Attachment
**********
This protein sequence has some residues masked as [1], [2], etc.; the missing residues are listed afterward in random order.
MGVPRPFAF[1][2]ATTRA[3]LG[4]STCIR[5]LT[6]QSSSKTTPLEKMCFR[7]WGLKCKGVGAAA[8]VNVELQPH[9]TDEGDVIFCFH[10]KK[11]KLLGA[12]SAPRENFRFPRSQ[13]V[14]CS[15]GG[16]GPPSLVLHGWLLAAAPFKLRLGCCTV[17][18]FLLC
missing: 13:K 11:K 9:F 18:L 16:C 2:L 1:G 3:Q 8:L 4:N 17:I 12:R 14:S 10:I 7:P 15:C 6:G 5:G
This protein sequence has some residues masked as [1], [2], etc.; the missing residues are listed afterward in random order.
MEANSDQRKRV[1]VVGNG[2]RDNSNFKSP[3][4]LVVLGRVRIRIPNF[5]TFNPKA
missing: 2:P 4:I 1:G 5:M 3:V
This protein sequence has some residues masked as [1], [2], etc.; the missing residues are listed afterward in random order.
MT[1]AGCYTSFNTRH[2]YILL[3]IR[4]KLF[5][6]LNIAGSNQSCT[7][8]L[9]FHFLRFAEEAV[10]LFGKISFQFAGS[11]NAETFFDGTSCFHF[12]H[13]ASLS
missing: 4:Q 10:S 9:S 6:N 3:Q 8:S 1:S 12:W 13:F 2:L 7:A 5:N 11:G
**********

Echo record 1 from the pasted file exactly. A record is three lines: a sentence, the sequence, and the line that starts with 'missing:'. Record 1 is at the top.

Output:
This protein sequence has some residues masked as [1], [2], etc.; the missing residues are listed afterward in random order.
MGVPRPFAF[1][2]ATTRA[3]LG[4]STCIR[5]LT[6]QSSSKTTPLEKMCFR[7]WGLKCKGVGAAA[8]VNVELQPH[9]TDEGDVIFCFH[10]KK[11]KLLGA[12]SAPRENFRFPRSQ[13]V[14]CS[15]GG[16]GPPSLVLHGWLLAAAPFKLRLGCCTV[17][18]FLLC
missing: 13:K 11:K 9:F 18:L 16:C 2:L 1:G 3:Q 8:L 4:N 17:I 12:R 14:S 10:I 7:P 15:C 6:G 5:G